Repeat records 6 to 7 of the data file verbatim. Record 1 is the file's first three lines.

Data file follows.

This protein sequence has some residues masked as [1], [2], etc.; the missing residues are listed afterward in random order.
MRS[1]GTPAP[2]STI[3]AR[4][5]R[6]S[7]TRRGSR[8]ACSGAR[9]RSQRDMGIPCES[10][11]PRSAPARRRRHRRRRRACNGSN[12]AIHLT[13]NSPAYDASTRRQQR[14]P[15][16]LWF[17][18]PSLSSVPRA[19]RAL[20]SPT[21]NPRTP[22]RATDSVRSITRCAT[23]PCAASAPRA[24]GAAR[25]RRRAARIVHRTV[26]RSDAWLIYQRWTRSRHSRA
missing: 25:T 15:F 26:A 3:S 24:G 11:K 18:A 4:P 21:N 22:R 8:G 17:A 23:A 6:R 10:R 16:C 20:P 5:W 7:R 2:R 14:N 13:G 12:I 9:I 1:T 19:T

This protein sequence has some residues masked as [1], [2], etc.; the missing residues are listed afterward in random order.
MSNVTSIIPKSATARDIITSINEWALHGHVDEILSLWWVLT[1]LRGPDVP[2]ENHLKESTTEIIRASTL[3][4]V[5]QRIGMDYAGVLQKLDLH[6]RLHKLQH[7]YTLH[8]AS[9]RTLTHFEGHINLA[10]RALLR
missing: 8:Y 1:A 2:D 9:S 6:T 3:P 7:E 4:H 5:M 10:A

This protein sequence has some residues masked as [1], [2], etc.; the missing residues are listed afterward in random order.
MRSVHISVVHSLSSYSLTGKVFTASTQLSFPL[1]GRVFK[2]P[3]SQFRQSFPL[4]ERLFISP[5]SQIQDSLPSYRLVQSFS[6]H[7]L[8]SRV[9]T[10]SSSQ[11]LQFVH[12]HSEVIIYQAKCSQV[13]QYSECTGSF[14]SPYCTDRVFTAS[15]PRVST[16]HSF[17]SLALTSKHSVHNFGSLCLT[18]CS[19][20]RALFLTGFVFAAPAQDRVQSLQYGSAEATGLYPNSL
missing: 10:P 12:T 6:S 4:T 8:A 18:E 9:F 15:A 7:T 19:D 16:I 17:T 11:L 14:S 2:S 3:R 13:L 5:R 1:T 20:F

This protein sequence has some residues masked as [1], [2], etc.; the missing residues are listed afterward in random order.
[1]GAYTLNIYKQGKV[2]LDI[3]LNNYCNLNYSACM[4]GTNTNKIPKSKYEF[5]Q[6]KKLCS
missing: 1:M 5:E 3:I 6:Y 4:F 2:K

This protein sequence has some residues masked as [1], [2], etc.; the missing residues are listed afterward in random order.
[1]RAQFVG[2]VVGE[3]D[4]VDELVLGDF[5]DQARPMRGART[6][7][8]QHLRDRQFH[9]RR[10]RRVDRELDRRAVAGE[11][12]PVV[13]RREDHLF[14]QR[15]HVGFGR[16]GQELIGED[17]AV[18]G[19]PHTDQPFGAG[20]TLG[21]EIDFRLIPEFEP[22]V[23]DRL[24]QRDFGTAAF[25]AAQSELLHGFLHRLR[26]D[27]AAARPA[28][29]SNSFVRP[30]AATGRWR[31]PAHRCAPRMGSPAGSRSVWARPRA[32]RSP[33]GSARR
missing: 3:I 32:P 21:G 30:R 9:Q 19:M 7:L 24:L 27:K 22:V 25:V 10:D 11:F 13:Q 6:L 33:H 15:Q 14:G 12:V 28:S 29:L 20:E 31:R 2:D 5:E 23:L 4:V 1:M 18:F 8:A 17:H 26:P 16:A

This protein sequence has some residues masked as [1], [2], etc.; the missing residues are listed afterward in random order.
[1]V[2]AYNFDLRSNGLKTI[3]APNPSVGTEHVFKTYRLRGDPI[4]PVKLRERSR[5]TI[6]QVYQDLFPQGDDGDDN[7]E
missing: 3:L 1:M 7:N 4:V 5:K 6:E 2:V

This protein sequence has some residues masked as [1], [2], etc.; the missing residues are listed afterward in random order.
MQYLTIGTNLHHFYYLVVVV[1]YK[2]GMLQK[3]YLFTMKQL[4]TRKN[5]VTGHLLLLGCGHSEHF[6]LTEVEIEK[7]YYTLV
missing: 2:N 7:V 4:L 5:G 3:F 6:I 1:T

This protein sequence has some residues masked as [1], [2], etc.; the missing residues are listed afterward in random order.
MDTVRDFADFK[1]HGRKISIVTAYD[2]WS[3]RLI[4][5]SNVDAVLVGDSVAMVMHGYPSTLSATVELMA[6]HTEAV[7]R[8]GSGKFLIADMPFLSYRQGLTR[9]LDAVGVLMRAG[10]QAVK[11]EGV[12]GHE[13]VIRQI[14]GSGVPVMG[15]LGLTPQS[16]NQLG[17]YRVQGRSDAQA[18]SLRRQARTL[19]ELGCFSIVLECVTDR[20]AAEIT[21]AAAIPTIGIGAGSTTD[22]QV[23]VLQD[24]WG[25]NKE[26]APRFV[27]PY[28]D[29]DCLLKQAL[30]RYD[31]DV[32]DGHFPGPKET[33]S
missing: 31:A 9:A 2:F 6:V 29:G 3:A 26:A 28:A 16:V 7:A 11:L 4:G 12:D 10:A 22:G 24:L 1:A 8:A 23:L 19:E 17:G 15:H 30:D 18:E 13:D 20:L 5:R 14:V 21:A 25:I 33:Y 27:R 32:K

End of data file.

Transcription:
This protein sequence has some residues masked as [1], [2], etc.; the missing residues are listed afterward in random order.
[1]V[2]AYNFDLRSNGLKTI[3]APNPSVGTEHVFKTYRLRGDPI[4]PVKLRERSR[5]TI[6]QVYQDLFPQGDDGDDN[7]E
missing: 3:L 1:M 7:N 4:V 5:K 6:E 2:V

This protein sequence has some residues masked as [1], [2], etc.; the missing residues are listed afterward in random order.
MQYLTIGTNLHHFYYLVVVV[1]YK[2]GMLQK[3]YLFTMKQL[4]TRKN[5]VTGHLLLLGCGHSEHF[6]LTEVEIEK[7]YYTLV
missing: 2:N 7:V 4:L 5:G 3:F 6:I 1:T